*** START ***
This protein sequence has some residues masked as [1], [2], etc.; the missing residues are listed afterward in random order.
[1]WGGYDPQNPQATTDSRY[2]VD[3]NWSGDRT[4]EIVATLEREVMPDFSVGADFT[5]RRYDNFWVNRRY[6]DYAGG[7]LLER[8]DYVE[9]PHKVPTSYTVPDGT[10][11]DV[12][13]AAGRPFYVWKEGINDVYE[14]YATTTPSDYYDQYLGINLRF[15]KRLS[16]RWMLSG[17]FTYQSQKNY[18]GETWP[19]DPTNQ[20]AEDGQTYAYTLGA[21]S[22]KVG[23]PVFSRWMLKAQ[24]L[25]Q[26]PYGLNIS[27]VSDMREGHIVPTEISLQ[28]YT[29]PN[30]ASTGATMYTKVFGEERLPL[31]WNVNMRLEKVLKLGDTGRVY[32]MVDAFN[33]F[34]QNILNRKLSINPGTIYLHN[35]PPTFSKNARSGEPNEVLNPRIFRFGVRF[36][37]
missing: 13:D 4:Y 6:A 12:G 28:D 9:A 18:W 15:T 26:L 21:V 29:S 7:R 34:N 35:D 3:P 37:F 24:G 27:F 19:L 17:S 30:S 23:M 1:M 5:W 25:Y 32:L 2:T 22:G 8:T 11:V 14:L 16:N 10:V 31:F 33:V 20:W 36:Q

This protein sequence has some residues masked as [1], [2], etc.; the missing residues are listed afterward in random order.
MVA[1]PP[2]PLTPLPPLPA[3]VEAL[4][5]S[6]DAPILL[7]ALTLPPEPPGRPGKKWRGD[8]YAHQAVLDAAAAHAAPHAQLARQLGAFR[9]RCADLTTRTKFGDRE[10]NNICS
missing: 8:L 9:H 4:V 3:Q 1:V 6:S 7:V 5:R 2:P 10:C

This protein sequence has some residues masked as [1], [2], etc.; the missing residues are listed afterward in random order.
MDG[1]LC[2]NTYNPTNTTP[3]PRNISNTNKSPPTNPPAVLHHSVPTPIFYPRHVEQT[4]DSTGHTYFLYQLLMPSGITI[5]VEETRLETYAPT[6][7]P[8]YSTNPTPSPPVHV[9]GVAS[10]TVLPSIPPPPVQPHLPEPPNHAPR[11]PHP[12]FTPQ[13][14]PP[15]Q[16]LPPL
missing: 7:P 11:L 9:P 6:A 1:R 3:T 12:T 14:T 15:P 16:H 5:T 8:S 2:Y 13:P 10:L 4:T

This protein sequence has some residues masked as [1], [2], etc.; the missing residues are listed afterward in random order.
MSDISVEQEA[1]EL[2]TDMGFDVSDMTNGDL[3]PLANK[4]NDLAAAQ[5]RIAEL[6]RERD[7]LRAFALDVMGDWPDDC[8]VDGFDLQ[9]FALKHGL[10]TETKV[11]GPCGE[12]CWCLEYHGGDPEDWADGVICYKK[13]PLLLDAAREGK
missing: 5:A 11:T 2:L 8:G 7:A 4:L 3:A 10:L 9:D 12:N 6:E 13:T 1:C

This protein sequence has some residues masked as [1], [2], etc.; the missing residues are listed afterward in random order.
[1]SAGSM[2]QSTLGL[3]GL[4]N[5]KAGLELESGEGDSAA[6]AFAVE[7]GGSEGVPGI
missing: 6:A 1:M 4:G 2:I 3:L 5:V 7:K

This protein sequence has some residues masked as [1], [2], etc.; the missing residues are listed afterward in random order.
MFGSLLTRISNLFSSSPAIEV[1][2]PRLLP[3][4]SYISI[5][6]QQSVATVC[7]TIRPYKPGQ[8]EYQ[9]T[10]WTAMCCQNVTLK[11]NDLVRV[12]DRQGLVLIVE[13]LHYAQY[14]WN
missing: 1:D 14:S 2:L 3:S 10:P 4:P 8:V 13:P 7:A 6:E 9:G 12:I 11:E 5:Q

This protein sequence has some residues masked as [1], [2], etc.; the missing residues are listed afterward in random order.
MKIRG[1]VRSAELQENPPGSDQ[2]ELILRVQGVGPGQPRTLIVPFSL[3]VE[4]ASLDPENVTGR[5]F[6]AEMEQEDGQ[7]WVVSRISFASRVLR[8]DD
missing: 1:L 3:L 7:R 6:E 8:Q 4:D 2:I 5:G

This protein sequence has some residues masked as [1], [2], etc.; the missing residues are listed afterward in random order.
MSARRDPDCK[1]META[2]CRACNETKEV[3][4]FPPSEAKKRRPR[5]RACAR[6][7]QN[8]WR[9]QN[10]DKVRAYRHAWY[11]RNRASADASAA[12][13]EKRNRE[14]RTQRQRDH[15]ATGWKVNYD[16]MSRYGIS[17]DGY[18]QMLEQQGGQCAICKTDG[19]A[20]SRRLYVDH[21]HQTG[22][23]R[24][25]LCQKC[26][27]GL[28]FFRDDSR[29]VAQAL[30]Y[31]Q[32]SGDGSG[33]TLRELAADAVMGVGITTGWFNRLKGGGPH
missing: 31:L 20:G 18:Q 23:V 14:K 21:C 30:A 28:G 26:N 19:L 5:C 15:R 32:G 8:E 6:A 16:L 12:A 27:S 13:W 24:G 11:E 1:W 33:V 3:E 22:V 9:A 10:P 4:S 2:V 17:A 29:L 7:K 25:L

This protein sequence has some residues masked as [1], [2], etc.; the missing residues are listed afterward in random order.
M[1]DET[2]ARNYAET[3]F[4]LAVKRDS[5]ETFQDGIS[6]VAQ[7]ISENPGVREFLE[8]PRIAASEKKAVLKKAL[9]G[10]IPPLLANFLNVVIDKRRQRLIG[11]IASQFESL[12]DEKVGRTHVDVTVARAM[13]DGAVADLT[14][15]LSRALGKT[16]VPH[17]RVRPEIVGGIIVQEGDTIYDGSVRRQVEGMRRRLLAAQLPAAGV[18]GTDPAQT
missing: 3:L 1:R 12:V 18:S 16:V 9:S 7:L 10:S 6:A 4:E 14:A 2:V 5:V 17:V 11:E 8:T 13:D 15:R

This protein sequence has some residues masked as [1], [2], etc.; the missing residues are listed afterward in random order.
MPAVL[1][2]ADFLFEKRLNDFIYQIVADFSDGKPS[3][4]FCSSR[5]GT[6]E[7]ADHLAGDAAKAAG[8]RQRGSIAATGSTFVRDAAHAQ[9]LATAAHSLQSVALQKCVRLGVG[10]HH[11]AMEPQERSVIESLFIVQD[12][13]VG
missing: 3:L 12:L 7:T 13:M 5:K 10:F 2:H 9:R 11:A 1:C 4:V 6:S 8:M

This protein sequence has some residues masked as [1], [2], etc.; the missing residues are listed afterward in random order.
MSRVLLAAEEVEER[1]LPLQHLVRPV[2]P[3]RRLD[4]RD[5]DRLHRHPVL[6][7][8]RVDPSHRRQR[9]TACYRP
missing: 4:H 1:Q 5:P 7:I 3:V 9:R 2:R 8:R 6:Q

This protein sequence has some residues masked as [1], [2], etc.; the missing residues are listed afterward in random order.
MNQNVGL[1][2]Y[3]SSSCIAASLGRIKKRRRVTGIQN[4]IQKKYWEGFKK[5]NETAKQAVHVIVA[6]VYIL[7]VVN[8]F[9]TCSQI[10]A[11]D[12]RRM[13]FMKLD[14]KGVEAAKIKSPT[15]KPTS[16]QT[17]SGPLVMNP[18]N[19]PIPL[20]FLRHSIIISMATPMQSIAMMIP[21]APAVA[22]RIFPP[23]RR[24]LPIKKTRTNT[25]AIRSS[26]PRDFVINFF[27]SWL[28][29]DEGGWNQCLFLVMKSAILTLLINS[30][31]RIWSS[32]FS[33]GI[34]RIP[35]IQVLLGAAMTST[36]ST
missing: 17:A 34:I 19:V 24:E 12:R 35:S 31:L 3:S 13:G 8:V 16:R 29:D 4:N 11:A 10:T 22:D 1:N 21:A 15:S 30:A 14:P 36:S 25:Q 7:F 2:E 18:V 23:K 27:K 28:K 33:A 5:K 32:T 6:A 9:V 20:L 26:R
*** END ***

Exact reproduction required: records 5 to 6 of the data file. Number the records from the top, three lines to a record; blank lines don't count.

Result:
This protein sequence has some residues masked as [1], [2], etc.; the missing residues are listed afterward in random order.
[1]SAGSM[2]QSTLGL[3]GL[4]N[5]KAGLELESGEGDSAA[6]AFAVE[7]GGSEGVPGI
missing: 6:A 1:M 4:G 2:I 3:L 5:V 7:K

This protein sequence has some residues masked as [1], [2], etc.; the missing residues are listed afterward in random order.
MFGSLLTRISNLFSSSPAIEV[1][2]PRLLP[3][4]SYISI[5][6]QQSVATVC[7]TIRPYKPGQ[8]EYQ[9]T[10]WTAMCCQNVTLK[11]NDLVRV[12]DRQGLVLIVE[13]LHYAQY[14]WN
missing: 1:D 14:S 2:L 3:S 10:P 4:P 8:V 13:P 7:A 6:E 9:G 12:I 11:E 5:Q